The Telegraph
Since 1st March, 1999
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A love for the mother tongue is doubtless laudable. That the West Bengal government is toying with the idea of making Bengali a compulsory subject in state and state-aided schools, irrespective of the medium of instruction, is all to the good. Those who do not want to learn Bengali have the option of non-government schools. No one can deny that Bengali has been increasingly devalued over the years. The embarrassingly inadequate Bengali spoken by formally educated people and the nightmarish orthography on display in political posters as well as film credits are sufficient evidence of the devaluation. Yet this ignorance is the product of careful culturing. Even though the state had not insisted on compulsory Bengali in its schools earlier, it had certainly ensured Bengali’s predominance in teaching by playing down English and by introducing the latter late in the school syllabus. The results of this policy are rather pitiful.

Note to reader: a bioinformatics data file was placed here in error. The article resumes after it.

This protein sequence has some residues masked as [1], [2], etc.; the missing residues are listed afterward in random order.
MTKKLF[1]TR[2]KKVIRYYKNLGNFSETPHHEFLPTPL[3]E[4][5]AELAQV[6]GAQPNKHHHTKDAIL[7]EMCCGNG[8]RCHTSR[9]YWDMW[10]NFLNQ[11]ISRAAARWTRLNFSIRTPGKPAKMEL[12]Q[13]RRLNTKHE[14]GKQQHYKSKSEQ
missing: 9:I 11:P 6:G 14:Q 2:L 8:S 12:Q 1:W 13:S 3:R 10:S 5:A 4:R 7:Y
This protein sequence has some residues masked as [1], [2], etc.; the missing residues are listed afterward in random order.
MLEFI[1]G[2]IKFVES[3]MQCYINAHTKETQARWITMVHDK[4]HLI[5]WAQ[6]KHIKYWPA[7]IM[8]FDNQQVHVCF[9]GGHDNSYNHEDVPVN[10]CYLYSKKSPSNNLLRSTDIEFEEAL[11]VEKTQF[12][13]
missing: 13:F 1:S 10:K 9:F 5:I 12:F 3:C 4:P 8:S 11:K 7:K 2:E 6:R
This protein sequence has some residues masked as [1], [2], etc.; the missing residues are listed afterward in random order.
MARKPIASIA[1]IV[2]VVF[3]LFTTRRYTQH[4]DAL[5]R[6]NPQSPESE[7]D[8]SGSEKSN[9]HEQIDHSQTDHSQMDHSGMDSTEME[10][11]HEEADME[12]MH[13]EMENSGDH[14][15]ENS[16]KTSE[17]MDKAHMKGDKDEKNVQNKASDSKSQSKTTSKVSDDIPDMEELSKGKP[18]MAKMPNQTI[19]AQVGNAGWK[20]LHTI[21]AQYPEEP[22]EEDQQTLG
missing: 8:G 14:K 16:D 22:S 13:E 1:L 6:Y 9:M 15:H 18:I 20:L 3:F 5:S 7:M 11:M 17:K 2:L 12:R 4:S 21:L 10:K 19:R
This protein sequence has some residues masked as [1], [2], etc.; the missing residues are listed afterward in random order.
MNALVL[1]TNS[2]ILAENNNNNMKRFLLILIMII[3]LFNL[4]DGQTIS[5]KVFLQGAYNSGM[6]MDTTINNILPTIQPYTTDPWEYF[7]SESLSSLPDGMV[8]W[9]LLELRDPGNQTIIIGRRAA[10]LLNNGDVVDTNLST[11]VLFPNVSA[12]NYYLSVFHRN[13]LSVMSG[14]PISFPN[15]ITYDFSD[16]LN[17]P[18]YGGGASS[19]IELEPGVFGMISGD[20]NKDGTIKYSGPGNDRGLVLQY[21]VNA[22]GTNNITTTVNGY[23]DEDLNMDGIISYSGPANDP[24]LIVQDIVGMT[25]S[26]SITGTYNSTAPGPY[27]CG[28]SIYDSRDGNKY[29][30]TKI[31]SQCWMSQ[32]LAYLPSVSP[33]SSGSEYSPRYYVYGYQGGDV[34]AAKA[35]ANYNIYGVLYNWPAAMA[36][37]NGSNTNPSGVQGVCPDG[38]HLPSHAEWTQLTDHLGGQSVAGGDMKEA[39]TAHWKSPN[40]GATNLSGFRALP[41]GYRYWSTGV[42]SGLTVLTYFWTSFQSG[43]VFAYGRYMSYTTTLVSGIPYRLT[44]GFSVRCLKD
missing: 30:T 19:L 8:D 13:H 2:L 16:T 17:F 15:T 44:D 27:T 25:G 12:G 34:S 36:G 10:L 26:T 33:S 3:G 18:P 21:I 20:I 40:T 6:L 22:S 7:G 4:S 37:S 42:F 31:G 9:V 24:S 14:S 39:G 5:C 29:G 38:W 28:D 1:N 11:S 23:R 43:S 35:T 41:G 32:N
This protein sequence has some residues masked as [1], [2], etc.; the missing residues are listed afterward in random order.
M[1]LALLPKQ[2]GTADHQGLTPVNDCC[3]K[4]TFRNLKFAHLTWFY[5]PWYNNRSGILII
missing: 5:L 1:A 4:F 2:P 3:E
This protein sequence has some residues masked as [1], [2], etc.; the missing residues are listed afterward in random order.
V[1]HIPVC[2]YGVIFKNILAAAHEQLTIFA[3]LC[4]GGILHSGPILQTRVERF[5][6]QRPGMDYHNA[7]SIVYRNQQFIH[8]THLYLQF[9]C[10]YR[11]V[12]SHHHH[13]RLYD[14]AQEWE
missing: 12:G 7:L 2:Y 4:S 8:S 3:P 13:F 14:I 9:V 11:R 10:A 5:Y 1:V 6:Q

Yet introducing compulsory Bengali can be a positive step, but only a step, in the reassertion of the language’s importance in its home state. But the syllabi and teaching methods have to be modernized, and language teachers brought up to scratch. Bengali has, over the years, become as terrifying as mathematics for a lot of children. Learning with hatred is the surest way to redoubled ignorance. There is also the practical aspect. Unless there is greater use of Bengali in everyday matters, and unless there are interestingly written Bengali books in the higher studies, there will be neither respect nor demand for the language. If the state takes up a project to promote Bengali, it must also follow it through. But this would not mean projecting Bengali at the cost of English. The students of this state have already paid a heavy price for the government’s English teaching policy, which has now been modified. Besides, promoting Bengali alone in government schools could lead to an emphasis on English in the others, something that would create a two-tier society. Without adequate thought, the project might backfire, and the victims would be schoolchildren.

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